STAMPEDE: Bariatric Surgery vs. Intensive Medical Therapy for Diabetes

Gastric bypass and sleeve gastrectomy are each more effective than intensive medical therapy alone in managing uncontrolled type 2 diabetes in obese patients after three years, according to research presented March 31 at ACC.14 and published simultaneously in the New England Journal of Medicine

STAMPEDE: Bariatric Surgery vs. Intensive Medical Therapy on Glycemic Control and Diabetes Complications

A total of 150 patients were randomized into three groups: intensive medical therapy only, intensive medical therapy plus Roux-en-Y gastric bypass, or intensive medical therapy plus sleeve gastrectomy. Medical therapy included counseling, lifestyle changes and insulin sensitizers, GLP-1 agonists, sulfonylureas and multiple insulin injections. The average patient had a baseline glycated hemoglobin level (HbA1c) of 9.3 percent, was living with uncontrolled diabetes for eight or more years, and was taking three or more anti-diabetic medications and three or more cardiovascular medications. The patients were ages 41 to 57, mildly to moderately obese, and 68 percent female.

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The primary endpoint was achieving HbA1c ≤6 percent — lower than the American Diabetes Association recommended 7 percent. At three years, 5 percent of patients in the medical therapy group met this criterion, compared with 37.5 percent of the gastric bypass group (P<0.001) and 24.5 percent of sleeve gastrectomy group (P=0.01). The surgical groups also showed greater improvement in metabolic syndrome components including BMI, waist circumference, triglycerides and HDL cholesterol, compared to those receiving medical therapy alone.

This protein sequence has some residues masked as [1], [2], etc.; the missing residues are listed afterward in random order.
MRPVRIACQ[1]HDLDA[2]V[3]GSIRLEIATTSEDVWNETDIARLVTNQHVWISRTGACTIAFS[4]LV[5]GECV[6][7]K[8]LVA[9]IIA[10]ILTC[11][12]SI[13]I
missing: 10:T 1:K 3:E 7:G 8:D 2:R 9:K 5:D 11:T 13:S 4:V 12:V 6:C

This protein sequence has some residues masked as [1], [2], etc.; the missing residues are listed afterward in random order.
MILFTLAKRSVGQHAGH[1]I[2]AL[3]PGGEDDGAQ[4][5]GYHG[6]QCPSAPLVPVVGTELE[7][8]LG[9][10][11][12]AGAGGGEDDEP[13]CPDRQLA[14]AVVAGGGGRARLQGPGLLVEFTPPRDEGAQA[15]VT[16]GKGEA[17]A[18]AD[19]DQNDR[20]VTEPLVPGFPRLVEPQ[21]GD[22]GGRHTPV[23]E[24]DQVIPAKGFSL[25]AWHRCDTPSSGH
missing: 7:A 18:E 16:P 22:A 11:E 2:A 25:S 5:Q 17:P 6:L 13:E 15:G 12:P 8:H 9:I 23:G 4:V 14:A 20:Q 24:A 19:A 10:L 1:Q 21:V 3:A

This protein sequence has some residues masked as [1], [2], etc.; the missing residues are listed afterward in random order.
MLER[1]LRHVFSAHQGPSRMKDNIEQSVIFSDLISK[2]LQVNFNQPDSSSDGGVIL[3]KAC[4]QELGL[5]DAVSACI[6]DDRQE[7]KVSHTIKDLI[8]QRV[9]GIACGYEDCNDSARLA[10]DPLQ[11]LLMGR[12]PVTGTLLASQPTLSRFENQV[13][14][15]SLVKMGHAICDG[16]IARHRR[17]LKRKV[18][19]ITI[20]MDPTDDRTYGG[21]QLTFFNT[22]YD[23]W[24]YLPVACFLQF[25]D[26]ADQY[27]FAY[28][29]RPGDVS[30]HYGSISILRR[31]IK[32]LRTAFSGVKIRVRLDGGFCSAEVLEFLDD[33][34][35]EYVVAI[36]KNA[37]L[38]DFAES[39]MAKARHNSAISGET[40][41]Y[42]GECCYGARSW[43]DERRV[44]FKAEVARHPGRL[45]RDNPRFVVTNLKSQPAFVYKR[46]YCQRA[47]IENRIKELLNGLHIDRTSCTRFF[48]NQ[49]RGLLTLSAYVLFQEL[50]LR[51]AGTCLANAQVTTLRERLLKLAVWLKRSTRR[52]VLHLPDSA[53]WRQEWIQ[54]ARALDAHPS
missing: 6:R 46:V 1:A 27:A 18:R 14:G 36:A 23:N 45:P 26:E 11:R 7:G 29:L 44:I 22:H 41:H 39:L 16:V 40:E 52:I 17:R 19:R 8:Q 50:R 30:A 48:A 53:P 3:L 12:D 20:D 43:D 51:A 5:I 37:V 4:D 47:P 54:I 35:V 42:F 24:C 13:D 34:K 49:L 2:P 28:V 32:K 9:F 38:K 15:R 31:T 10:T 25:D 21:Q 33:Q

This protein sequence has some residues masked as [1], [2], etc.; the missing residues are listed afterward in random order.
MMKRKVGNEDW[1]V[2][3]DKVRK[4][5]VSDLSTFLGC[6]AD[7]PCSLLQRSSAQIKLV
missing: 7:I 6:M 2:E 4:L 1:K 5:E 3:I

Patients in the two surgical groups also had significant reduction in the use of antihypertensive and lipid-lowering agents; at three years, 5 percent to 10 percent of these patients were using insulin compared to 55 percent of those in the medical therapy group.

Further, the trial data also considered kidney function as measured by urinary albumin levels. Researchers noted improvement in albuminuria in the surgical groups, despite a reduction in the use of renin-angiotensin system blockers, suggesting that bariatric surgery may play a role in preventing further renal parenchymal damage.

"Both surgical options maintain their supremacy over standard intensive medical therapy at the three-year mark," said Philip Schauer, MD, professor of surgery, director of the Bariatric and Metabolic Institute, Cleveland Clinic, and lead investigator of the study. While the medical group showed an initial improvement in glycemic control within the first year, they were almost back to baseline by year three. "Their [blood glucose level] went from 9.5 at the start of the study and dropped as low as 7.5 and then back up to 8.4 percent," he said. In contrast, the surgical groups were able to maintain a lower glucose level with an average 2.5 percent reduction (9.3 at baseline and 6.7 and 7.0 for gastric bypass and sleeve gastrectomy at year three).

Clinical Topics: Diabetes and Cardiometabolic Disease, Dyslipidemia, Heart Failure and Cardiomyopathies, Lipid Metabolism, Nonstatins

Keywords: Bariatric Surgery, Insulin, Life Style, Gastric Bypass, Diabetes Mellitus, Type 2, Renin-Angiotensin System, Hemoglobin A, Glycosylated, Metabolic Syndrome X, Waist Circumference, Gastrectomy, Body Mass Index, Blood Glucose, Glucagon-Like Peptide 1, Cholesterol, HDL, Triglycerides


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